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Soc Sci Med. 2010 Apr;70(7):1091-9. doi: 10.1016/j.socscimed.2009.12.020. Epub 2010 Feb 1.

Racial discrimination and health: a systematic review of scales with a focus on their psychometric properties.

Author information

1
Federal University of Pelotas, Department of Social Medicine, Rua Marechal Deodoro, 1160, 96020-220 Pelotas, Rio Grande do Sul, Brazil. joao.luiz.epi@gmail.com

Abstract

The literature addressing the use of the race variable to study causes of racial inequities in health is characterized by a dense discussion on the pitfalls in interpreting statistical associations as causal relationships. In contrast, fewer studies have addressed the use of racial discrimination scales to estimate discrimination effects on health, and none of them provided a thorough assessment of the scales' psychometric properties. Our aim was to systematically review self-reported racial discrimination scales to describe their development processes and to provide a synthesis of their psychometric properties. A computer-based search in PubMed, LILACS, PsycInfo, Scielo, Scopus and Web of Science was conducted without any type of restriction, using search queries containing free and controlled vocabulary. After initially identifying 3060 references, 24 scales were included in the review. Despite the fact that discrimination stands as topic of international relevance, 23 (96%) scales were developed within the United States. Most studies (67%, N = 16) were published in the last 12 years, documenting initial attempts at scale development, with a dearth of investigations on scale refinements or cross-cultural adaptations. Psychometric properties were acceptable; sixteen of all scales presented reliability scores above 0.7, 19 out of 20 instruments confirmed at least 75% of all previously stated hypotheses regarding the constructs under consideration, and conceptual dimensional structure was supported by means of any type of factor analysis in 17 of 21 scales. However, independent researchers, apart from the original scale developers, have rarely examined such scales. The use of racial terminology and how it may influence self-reported experiences of discrimination has not yet been thoroughly examined. The need to consider other types of unfair treatment as concurrently important health-damaging exposures, and the idea of a universal instrument which would permit cross-cultural adaptations, should be discussed among researchers in this emerging field of inquiry.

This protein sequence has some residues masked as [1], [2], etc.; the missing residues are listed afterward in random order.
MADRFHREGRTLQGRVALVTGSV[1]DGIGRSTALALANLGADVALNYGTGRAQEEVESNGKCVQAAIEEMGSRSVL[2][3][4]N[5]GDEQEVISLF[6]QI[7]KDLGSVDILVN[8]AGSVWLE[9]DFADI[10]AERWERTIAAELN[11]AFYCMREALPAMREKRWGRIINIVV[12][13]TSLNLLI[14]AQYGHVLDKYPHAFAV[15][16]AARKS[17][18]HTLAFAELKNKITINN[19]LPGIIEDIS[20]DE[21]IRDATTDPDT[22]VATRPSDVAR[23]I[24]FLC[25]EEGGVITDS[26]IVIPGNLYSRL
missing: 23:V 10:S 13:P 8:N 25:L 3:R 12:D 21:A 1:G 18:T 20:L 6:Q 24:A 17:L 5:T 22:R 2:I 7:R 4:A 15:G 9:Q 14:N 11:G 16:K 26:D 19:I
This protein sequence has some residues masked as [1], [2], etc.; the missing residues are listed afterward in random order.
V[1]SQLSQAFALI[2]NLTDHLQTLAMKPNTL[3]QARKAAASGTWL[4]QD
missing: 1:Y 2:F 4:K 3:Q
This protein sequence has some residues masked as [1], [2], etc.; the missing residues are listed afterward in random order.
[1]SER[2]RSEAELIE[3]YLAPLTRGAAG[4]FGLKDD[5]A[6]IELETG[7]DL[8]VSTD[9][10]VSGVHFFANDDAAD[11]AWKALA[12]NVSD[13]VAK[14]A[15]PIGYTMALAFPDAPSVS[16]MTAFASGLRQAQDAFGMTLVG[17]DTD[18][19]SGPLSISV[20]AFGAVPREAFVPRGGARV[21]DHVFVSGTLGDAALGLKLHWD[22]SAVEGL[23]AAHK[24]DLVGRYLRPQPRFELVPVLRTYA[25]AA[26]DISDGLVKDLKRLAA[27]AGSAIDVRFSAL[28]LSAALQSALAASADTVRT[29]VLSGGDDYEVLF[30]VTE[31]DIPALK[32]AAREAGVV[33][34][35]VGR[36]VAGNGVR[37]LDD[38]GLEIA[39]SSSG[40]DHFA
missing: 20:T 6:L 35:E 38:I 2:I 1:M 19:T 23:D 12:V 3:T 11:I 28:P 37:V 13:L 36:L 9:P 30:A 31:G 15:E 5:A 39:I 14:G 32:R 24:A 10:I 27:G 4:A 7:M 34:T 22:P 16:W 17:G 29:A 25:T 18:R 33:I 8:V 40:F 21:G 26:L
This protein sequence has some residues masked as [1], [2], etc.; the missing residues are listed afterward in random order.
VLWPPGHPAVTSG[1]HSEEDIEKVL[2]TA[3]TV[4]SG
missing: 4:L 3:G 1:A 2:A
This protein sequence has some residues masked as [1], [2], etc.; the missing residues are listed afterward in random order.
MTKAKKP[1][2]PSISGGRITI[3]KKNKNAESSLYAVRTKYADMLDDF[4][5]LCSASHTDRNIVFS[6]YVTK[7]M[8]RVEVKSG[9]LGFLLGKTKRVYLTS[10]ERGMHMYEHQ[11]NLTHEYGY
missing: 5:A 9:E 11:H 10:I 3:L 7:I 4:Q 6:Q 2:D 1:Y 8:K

PMID:
20122772
DOI:
10.1016/j.socscimed.2009.12.020
[Indexed for MEDLINE]

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